The Easter holidays are upon us: a break full of joy and chocolate for younger children, but for those old enough to be concerned about important exams, a time of revision, and more revision. Candidates for GCSEs, AS-levels and A-levels, and their parents, will spend the next few weeks either revising, worrying about revising and – too soon – worrying about not having done enough revising. But it does not have to be so traumatic.
Parents can feel exasperated when trying to encourage their offspring to study. But their children are not being deliberately difficult: they often simply don’t know what to do. As one earnest student said, “Teachers tell us what to study, but nothing about how to do it.”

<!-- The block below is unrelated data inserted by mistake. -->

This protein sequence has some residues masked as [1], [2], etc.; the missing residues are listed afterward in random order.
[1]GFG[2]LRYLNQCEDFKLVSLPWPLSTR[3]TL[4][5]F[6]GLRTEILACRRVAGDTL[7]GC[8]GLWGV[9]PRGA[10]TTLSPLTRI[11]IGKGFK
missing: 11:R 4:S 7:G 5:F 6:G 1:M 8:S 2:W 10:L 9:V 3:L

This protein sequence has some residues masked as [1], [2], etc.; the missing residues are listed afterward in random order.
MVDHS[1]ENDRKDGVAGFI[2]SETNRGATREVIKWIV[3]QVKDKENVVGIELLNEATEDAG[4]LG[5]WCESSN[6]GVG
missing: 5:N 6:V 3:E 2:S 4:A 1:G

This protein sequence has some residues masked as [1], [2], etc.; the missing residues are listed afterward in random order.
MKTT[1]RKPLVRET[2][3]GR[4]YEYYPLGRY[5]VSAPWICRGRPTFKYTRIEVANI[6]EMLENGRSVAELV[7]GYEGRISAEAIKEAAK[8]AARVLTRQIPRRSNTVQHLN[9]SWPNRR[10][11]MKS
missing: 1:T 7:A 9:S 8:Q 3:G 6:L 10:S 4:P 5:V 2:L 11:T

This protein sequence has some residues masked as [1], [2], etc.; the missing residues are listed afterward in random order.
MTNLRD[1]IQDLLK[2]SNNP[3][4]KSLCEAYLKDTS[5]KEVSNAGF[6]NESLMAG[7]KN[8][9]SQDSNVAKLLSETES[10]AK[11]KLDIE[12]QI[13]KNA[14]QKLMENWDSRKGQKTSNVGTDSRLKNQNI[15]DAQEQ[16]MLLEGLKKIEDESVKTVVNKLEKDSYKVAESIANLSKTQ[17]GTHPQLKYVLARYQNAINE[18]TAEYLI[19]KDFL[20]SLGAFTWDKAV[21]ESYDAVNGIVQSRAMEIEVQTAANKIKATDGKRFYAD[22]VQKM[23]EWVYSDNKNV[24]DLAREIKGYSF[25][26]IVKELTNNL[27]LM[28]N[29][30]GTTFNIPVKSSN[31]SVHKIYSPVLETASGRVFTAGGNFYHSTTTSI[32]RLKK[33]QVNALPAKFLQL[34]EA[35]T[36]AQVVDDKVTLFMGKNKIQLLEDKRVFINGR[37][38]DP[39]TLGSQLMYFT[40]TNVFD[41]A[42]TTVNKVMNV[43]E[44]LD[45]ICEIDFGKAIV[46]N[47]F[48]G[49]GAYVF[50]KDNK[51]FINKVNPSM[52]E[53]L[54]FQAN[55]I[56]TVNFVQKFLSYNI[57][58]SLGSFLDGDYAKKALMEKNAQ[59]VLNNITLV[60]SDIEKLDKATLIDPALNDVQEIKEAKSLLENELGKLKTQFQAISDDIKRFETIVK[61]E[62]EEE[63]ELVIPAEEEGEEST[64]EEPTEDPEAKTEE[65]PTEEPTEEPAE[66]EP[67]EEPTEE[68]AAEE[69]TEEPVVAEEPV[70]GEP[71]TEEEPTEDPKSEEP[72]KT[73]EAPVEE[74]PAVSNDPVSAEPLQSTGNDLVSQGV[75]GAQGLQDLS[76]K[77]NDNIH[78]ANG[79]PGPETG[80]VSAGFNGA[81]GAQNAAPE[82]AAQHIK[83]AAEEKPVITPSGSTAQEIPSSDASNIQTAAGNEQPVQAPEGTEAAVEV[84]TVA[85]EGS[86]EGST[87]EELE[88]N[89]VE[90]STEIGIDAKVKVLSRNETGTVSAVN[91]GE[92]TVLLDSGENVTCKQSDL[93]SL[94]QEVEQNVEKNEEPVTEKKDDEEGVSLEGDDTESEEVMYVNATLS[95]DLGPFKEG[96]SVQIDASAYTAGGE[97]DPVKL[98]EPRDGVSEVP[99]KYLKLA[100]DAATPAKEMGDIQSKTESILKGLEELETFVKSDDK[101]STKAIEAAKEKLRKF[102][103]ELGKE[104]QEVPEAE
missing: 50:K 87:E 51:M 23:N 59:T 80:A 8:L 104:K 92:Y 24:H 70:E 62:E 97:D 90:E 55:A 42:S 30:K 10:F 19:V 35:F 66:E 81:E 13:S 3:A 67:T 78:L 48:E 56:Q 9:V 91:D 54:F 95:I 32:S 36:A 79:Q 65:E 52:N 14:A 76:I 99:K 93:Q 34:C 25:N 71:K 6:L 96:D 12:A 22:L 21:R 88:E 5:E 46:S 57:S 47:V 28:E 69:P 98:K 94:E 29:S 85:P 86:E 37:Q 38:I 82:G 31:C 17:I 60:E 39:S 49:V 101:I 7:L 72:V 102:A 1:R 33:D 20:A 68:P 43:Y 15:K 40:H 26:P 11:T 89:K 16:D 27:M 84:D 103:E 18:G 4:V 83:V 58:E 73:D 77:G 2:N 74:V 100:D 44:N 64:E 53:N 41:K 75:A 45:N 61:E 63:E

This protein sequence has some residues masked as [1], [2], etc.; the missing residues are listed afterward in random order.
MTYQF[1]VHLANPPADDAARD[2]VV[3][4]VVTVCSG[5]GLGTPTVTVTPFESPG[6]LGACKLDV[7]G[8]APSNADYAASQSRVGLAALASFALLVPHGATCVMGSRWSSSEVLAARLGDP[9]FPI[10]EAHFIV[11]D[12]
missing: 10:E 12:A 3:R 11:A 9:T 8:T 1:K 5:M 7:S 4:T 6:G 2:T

Susan Harris, a mother of two teenagers, told me: “In my experience, schools don’t proactively work out how best to help children actually study. Early on, there is little guidance on the practical side of things, even down to the simplest aspect like how to summarise your notes. Strategies suggested for my children’s revision were non-existent in Year 7 and 8.
“I felt it was down to us as parents to find books about study skills and to try and help our children at home. Schools just need to teach them how to learn and teach them early.”
Many young people want to succeed but often have very limited learning and study skills. Frequently, study technique is described as a concoction of reading and highlighting notes, with perhaps some essay planning thrown in for good measure.
Yet if these haven’t worked in the past, they won’t work now.
Teenage learners generally fall into three camps: the few who instinctively know how to tackle revision; those who feel overwhelmed and procrastinate; or the largest group, who underestimate the amount and depth of work they need to do.